I recently read an article on New York Times Magazine. This was about 2 educators, Dominic Randolph and David Levin who are trying to put the conception of character into action in their schools. They discuss whether the character is directly related to the students’ success or not. They even discuss how to provide lessons in character to his students, who were almost all black or Latino and from low-income families. They made a research to see if it is correlated in KIPP schools in New York City. After watching the progress of those KIPP alumni, they saw that the students who persisted in college were not necessarily the ones who had excelled academically at KIPP. They were the one who had extremely strong characters and moral values. They would have matured personality and intelligence. By this, these two educators agree on that there must be another factor in what makes children succeed. On the other hand, Angela Duckworth, an assistant professor at Penn, took place in this team and created a test to measure character traits: such as grit, self- control, IQ, etc. then they asked students to rate themselves based on 12 questions. At the end of the process it indicated that the grit ratings are related to GPA scores of the students not the college-board scores. After working with Levin and Randolph during almost two years to turn the list of seven strengths that identified by them into a two-page evaluation; students, parents and teachers were asked to complete the questionnaire.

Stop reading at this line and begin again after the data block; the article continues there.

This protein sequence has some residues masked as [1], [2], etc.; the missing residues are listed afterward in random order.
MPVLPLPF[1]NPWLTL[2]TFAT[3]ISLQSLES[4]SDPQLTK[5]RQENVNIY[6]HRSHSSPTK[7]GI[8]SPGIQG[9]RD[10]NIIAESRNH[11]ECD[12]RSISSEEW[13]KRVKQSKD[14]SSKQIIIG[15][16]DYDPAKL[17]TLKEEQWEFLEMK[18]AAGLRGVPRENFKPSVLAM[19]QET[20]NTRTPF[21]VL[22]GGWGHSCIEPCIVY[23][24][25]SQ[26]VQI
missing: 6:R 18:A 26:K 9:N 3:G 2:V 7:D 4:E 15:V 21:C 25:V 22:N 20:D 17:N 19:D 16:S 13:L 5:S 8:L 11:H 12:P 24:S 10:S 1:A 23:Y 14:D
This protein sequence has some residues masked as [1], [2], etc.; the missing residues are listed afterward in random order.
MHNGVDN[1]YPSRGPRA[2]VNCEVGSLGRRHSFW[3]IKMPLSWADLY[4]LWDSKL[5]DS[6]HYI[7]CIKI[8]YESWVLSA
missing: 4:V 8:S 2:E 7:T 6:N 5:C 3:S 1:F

These were some steps that allowed them to confirm if they could put the conception of character into their schools. However, it is quite effective and helpful for understanding and creating a modern school environment.